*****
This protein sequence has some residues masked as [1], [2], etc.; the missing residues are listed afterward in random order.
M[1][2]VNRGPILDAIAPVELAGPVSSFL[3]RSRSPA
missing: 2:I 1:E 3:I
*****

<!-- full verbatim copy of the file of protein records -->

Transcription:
This protein sequence has some residues masked as [1], [2], etc.; the missing residues are listed afterward in random order.
M[1][2]VNRGPILDAIAPVELAGPVSSFL[3]RSRSPA
missing: 2:I 1:E 3:I